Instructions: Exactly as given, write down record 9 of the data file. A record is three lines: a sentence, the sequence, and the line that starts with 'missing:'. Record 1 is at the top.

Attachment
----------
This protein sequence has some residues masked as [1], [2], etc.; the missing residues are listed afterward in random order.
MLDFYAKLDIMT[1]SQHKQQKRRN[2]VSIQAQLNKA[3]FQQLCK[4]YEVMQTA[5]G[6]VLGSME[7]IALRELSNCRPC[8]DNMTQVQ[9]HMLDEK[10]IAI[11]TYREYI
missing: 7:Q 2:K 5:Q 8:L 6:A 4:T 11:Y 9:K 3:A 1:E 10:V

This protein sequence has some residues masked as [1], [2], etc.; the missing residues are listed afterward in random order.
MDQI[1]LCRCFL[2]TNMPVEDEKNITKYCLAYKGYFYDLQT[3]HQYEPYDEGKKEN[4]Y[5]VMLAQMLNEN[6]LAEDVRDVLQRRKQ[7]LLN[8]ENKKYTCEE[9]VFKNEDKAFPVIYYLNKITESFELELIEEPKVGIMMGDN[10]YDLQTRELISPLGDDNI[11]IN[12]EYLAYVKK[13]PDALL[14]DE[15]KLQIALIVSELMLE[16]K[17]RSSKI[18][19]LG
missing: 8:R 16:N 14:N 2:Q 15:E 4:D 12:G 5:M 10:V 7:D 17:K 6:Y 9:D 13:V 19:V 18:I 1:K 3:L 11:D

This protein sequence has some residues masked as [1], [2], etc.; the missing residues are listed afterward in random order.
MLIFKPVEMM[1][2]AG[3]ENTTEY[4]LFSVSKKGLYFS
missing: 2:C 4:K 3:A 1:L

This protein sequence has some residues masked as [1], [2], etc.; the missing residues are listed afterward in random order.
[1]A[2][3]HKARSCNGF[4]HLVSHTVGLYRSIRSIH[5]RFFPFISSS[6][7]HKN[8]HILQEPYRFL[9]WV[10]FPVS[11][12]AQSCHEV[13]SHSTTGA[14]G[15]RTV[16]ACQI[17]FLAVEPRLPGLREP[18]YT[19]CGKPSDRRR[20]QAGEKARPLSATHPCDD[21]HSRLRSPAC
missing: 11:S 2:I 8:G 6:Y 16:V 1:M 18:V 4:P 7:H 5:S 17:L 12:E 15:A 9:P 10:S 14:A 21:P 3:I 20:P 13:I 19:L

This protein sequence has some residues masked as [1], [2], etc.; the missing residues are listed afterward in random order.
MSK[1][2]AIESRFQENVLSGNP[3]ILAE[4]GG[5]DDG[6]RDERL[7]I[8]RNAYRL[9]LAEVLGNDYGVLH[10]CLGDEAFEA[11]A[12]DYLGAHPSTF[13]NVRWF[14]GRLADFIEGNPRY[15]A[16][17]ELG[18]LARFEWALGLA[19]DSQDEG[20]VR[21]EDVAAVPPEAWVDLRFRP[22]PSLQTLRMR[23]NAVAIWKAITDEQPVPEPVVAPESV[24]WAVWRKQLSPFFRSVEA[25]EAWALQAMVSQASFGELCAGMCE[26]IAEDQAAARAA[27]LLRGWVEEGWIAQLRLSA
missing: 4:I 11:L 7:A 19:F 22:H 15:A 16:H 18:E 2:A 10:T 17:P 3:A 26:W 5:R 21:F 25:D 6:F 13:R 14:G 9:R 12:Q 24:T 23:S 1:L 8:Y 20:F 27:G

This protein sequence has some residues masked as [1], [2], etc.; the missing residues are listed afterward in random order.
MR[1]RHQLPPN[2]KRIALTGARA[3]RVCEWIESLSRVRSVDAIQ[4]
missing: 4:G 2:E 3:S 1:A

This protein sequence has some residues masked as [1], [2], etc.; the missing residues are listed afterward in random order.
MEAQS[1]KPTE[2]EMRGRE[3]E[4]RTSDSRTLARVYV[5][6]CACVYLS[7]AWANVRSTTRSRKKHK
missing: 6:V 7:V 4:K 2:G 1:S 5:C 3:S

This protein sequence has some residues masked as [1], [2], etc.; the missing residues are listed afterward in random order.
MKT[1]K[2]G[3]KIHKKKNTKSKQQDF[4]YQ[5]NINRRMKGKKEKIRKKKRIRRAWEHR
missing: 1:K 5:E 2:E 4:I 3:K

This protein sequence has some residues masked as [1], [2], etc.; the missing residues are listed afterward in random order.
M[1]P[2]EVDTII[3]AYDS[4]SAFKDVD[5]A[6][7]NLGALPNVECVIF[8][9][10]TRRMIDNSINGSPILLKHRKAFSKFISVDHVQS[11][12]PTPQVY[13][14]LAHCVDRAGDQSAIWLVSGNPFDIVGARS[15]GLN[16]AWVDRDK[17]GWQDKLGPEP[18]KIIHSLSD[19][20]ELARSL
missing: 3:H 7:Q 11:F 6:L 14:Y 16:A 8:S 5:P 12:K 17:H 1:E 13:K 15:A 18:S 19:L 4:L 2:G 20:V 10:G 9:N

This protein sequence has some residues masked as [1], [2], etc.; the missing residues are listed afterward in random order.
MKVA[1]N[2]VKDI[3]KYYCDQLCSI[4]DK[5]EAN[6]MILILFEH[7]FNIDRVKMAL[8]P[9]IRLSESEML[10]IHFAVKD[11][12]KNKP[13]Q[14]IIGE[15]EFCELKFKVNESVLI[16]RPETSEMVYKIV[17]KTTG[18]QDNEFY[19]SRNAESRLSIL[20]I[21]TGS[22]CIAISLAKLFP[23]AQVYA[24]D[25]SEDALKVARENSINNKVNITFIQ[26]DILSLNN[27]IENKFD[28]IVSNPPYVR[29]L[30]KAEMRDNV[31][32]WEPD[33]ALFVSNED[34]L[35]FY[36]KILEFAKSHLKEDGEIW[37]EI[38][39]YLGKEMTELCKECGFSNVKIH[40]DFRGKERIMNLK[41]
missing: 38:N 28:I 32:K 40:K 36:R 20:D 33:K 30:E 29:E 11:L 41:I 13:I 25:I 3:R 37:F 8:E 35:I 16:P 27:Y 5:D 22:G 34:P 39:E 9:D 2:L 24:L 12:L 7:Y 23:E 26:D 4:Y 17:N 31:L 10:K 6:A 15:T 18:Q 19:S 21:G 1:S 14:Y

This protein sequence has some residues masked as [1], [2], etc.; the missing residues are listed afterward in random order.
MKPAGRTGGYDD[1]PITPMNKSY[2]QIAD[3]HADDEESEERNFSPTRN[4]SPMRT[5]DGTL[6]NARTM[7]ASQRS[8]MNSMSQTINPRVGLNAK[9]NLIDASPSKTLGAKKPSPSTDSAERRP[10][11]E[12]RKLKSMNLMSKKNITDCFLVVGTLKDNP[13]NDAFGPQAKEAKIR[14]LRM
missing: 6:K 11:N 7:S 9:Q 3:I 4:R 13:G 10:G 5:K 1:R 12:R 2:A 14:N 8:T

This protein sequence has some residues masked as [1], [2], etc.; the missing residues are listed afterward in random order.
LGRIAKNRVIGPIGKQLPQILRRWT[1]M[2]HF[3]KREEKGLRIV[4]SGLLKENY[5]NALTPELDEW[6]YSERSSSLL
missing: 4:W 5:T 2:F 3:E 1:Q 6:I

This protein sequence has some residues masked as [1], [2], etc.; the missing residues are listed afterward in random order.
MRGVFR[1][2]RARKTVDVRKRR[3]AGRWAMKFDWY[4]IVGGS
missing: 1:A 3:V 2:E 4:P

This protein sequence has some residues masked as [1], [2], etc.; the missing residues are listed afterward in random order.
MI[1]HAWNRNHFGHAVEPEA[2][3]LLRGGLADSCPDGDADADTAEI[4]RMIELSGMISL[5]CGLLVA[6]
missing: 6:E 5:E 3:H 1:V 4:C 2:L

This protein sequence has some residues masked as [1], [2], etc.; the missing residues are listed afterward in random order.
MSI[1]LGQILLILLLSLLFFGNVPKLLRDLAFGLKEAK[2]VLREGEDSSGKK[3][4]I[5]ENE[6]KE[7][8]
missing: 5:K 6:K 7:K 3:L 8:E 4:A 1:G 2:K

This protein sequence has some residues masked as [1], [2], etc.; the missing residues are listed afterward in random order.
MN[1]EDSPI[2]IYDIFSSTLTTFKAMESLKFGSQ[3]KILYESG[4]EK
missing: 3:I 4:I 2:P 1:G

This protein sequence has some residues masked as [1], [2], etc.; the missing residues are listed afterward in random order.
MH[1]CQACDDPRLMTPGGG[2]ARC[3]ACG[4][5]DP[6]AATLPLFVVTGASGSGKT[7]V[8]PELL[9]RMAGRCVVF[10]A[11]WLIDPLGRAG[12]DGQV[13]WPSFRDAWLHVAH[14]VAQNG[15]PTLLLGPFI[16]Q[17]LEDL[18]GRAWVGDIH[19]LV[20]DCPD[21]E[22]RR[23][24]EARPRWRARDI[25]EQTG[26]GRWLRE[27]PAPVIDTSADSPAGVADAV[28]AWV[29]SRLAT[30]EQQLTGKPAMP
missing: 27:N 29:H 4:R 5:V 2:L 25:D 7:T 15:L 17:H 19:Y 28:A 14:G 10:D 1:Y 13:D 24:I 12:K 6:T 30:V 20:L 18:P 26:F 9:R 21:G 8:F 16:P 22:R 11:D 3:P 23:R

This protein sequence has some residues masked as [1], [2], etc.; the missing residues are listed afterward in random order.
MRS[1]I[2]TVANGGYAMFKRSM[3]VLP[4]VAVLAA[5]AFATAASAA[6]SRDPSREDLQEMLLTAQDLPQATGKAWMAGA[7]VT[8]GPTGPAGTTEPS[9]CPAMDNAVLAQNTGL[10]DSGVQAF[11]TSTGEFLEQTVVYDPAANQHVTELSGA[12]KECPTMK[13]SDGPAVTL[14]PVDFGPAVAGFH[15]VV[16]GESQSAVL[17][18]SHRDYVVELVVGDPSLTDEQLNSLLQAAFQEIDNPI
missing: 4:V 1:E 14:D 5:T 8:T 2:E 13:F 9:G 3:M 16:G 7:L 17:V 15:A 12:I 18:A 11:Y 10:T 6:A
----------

This protein sequence has some residues masked as [1], [2], etc.; the missing residues are listed afterward in random order.
M[1]P[2]EVDTII[3]AYDS[4]SAFKDVD[5]A[6][7]NLGALPNVECVIF[8][9][10]TRRMIDNSINGSPILLKHRKAFSKFISVDHVQS[11][12]PTPQVY[13][14]LAHCVDRAGDQSAIWLVSGNPFDIVGARS[15]GLN[16]AWVDRDK[17]GWQDKLGPEP[18]KIIHSLSD[19][20]ELARSL
missing: 3:H 7:Q 11:F 6:L 14:Y 16:A 8:S 5:P 12:K 17:H 1:E 13:K 15:A 18:S 19:L 4:L 2:G 20:V 10:G 9:N